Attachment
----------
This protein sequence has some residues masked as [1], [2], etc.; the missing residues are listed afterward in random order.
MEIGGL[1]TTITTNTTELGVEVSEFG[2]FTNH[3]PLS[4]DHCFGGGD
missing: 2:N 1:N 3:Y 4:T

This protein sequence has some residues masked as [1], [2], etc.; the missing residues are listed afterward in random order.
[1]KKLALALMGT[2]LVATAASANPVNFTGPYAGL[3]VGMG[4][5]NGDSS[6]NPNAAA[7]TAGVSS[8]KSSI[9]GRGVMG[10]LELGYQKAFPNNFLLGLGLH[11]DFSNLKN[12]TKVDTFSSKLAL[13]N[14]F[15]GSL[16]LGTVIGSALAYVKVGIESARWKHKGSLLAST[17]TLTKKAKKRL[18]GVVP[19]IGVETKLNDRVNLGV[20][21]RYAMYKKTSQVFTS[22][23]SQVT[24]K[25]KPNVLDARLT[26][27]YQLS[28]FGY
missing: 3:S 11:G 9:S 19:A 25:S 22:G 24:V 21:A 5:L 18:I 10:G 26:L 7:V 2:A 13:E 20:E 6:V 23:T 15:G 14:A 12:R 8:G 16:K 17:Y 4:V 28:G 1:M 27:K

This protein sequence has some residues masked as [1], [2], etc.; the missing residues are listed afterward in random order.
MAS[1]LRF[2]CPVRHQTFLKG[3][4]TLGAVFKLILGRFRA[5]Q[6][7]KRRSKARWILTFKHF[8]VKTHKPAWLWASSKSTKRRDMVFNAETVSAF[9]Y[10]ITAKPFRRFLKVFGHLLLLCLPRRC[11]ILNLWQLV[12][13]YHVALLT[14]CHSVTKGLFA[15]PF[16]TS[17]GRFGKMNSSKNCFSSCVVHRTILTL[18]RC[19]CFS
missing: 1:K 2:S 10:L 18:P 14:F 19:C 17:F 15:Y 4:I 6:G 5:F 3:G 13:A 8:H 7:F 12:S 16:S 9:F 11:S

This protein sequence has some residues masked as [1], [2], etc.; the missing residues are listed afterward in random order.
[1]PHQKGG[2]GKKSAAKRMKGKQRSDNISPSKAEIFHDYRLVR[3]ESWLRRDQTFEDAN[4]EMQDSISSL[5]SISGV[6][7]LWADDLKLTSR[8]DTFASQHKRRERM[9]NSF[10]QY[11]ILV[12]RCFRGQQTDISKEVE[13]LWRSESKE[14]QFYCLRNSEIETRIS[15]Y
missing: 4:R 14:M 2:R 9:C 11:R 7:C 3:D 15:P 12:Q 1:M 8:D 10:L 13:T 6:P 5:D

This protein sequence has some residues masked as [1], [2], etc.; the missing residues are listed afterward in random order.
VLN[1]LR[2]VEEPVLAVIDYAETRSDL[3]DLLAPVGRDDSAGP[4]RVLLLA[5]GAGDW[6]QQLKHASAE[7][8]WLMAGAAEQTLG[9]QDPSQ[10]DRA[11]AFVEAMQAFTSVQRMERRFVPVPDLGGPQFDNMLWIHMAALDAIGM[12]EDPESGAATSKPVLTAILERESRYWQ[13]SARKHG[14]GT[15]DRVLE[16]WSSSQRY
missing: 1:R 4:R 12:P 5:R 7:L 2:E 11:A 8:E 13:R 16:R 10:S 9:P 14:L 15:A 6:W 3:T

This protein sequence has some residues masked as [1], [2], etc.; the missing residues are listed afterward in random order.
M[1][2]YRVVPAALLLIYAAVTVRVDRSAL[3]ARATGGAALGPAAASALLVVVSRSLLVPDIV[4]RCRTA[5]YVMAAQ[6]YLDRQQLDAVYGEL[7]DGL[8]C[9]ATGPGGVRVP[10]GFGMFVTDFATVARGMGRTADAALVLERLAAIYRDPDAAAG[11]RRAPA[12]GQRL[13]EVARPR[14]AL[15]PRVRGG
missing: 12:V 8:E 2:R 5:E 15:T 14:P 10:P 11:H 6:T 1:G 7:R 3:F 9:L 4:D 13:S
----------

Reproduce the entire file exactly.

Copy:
This protein sequence has some residues masked as [1], [2], etc.; the missing residues are listed afterward in random order.
MEIGGL[1]TTITTNTTELGVEVSEFG[2]FTNH[3]PLS[4]DHCFGGGD
missing: 2:N 1:N 3:Y 4:T

This protein sequence has some residues masked as [1], [2], etc.; the missing residues are listed afterward in random order.
[1]KKLALALMGT[2]LVATAASANPVNFTGPYAGL[3]VGMG[4][5]NGDSS[6]NPNAAA[7]TAGVSS[8]KSSI[9]GRGVMG[10]LELGYQKAFPNNFLLGLGLH[11]DFSNLKN[12]TKVDTFSSKLAL[13]N[14]F[15]GSL[16]LGTVIGSALAYVKVGIESARWKHKGSLLAST[17]TLTKKAKKRL[18]GVVP[19]IGVETKLNDRVNLGV[20][21]RYAMYKKTSQVFTS[22][23]SQVT[24]K[25]KPNVLDARLT[26][27]YQLS[28]FGY
missing: 3:S 11:G 9:S 19:A 25:S 22:G 24:V 21:A 5:L 18:I 10:G 26:L 7:V 2:A 13:E 20:E 6:V 23:T 15:G 14:A 12:R 8:G 16:K 17:Y 4:V 28:G 1:M 27:K

This protein sequence has some residues masked as [1], [2], etc.; the missing residues are listed afterward in random order.
MAS[1]LRF[2]CPVRHQTFLKG[3][4]TLGAVFKLILGRFRA[5]Q[6][7]KRRSKARWILTFKHF[8]VKTHKPAWLWASSKSTKRRDMVFNAETVSAF[9]Y[10]ITAKPFRRFLKVFGHLLLLCLPRRC[11]ILNLWQLV[12][13]YHVALLT[14]CHSVTKGLFA[15]PF[16]TS[17]GRFGKMNSSKNCFSSCVVHRTILTL[18]RC[19]CFS
missing: 1:K 2:S 10:L 18:P 14:F 19:C 17:F 15:Y 4:I 6:G 5:F 3:G 13:A 8:H 7:F 12:S 16:S 9:F 11:S

This protein sequence has some residues masked as [1], [2], etc.; the missing residues are listed afterward in random order.
[1]PHQKGG[2]GKKSAAKRMKGKQRSDNISPSKAEIFHDYRLVR[3]ESWLRRDQTFEDAN[4]EMQDSISSL[5]SISGV[6][7]LWADDLKLTSR[8]DTFASQHKRRERM[9]NSF[10]QY[11]ILV[12]RCFRGQQTDISKEVE[13]LWRSESKE[14]QFYCLRNSEIETRIS[15]Y
missing: 4:R 14:M 2:R 9:C 11:R 7:C 3:D 15:P 12:Q 1:M 8:D 10:L 13:T 6:P 5:D

This protein sequence has some residues masked as [1], [2], etc.; the missing residues are listed afterward in random order.
VLN[1]LR[2]VEEPVLAVIDYAETRSDL[3]DLLAPVGRDDSAGP[4]RVLLLA[5]GAGDW[6]QQLKHASAE[7][8]WLMAGAAEQTLG[9]QDPSQ[10]DRA[11]AFVEAMQAFTSVQRMERRFVPVPDLGGPQFDNMLWIHMAALDAIGM[12]EDPESGAATSKPVLTAILERESRYWQ[13]SARKHG[14]GT[15]DRVLE[16]WSSSQRY
missing: 1:R 4:R 12:P 5:R 7:L 2:E 11:A 8:E 13:R 16:R 10:S 9:P 14:L 15:A 6:W 3:T

This protein sequence has some residues masked as [1], [2], etc.; the missing residues are listed afterward in random order.
M[1][2]YRVVPAALLLIYAAVTVRVDRSAL[3]ARATGGAALGPAAASALLVVVSRSLLVPDIV[4]RCRTA[5]YVMAAQ[6]YLDRQQLDAVYGEL[7]DGL[8]C[9]ATGPGGVRVP[10]GFGMFVTDFATVARGMGRTADAALVLERLAAIYRDPDAAAG[11]RRAPA[12]GQRL[13]EVARPR[14]AL[15]PRVRGG
missing: 12:V 8:E 2:R 5:E 15:T 14:P 10:P 11:H 6:T 1:G 7:R 3:F 9:L 4:D 13:S